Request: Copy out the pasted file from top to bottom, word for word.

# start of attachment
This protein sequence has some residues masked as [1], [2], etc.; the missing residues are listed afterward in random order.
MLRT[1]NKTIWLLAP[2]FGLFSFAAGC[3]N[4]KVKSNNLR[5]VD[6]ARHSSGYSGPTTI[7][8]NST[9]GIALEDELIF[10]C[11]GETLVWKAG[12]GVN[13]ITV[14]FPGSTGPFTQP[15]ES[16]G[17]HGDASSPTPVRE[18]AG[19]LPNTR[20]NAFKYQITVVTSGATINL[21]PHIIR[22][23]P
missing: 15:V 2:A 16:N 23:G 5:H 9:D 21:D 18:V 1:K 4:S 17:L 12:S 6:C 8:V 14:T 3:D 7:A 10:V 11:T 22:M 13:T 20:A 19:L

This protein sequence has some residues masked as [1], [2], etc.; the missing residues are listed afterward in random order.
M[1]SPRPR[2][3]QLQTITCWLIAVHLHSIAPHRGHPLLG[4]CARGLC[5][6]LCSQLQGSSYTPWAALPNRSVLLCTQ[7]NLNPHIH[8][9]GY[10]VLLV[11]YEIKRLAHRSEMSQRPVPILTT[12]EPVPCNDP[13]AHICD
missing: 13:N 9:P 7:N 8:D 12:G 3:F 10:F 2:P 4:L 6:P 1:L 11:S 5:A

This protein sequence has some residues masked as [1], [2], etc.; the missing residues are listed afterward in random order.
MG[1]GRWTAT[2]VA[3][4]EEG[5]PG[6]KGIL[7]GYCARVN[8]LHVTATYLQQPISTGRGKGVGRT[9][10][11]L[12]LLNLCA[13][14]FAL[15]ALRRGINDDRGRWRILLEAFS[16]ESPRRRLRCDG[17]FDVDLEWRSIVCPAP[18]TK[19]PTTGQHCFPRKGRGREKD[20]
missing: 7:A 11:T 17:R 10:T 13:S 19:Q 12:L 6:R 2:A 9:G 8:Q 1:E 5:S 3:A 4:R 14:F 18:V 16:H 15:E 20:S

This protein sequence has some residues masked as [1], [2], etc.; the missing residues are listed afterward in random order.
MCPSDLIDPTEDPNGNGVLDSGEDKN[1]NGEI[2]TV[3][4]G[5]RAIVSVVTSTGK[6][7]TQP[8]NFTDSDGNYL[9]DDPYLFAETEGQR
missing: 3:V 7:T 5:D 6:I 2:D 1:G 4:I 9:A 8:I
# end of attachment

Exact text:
This protein sequence has some residues masked as [1], [2], etc.; the missing residues are listed afterward in random order.
MLRT[1]NKTIWLLAP[2]FGLFSFAAGC[3]N[4]KVKSNNLR[5]VD[6]ARHSSGYSGPTTI[7][8]NST[9]GIALEDELIF[10]C[11]GETLVWKAG[12]GVN[13]ITV[14]FPGSTGPFTQP[15]ES[16]G[17]HGDASSPTPVRE[18]AG[19]LPNTR[20]NAFKYQITVVTSGATINL[21]PHIIR[22][23]P
missing: 15:V 2:A 16:N 23:G 5:H 9:D 21:D 18:V 1:K 4:S 17:L 12:S 6:C 8:V 14:T 3:D 7:A 10:V 11:T 22:M 13:T 20:A 19:L

This protein sequence has some residues masked as [1], [2], etc.; the missing residues are listed afterward in random order.
M[1]SPRPR[2][3]QLQTITCWLIAVHLHSIAPHRGHPLLG[4]CARGLC[5][6]LCSQLQGSSYTPWAALPNRSVLLCTQ[7]NLNPHIH[8][9]GY[10]VLLV[11]YEIKRLAHRSEMSQRPVPILTT[12]EPVPCNDP[13]AHICD
missing: 13:N 9:P 7:N 8:D 12:G 3:F 10:F 2:P 4:L 6:P 1:L 11:S 5:A

This protein sequence has some residues masked as [1], [2], etc.; the missing residues are listed afterward in random order.
MG[1]GRWTAT[2]VA[3][4]EEG[5]PG[6]KGIL[7]GYCARVN[8]LHVTATYLQQPISTGRGKGVGRT[9][10][11]L[12]LLNLCA[13][14]FAL[15]ALRRGINDDRGRWRILLEAFS[16]ESPRRRLRCDG[17]FDVDLEWRSIVCPAP[18]TK[19]PTTGQHCFPRKGRGREKD[20]
missing: 7:A 11:T 17:R 10:T 13:S 19:Q 12:L 6:R 2:A 9:G 8:Q 1:E 5:S 3:A 4:R 14:F 18:V 16:H 15:E 20:S

This protein sequence has some residues masked as [1], [2], etc.; the missing residues are listed afterward in random order.
MCPSDLIDPTEDPNGNGVLDSGEDKN[1]NGEI[2]TV[3][4]G[5]RAIVSVVTSTGK[6][7]TQP[8]NFTDSDGNYL[9]DDPYLFAETEGQR
missing: 3:V 7:T 5:D 6:I 2:D 1:G 4:I 9:A 8:I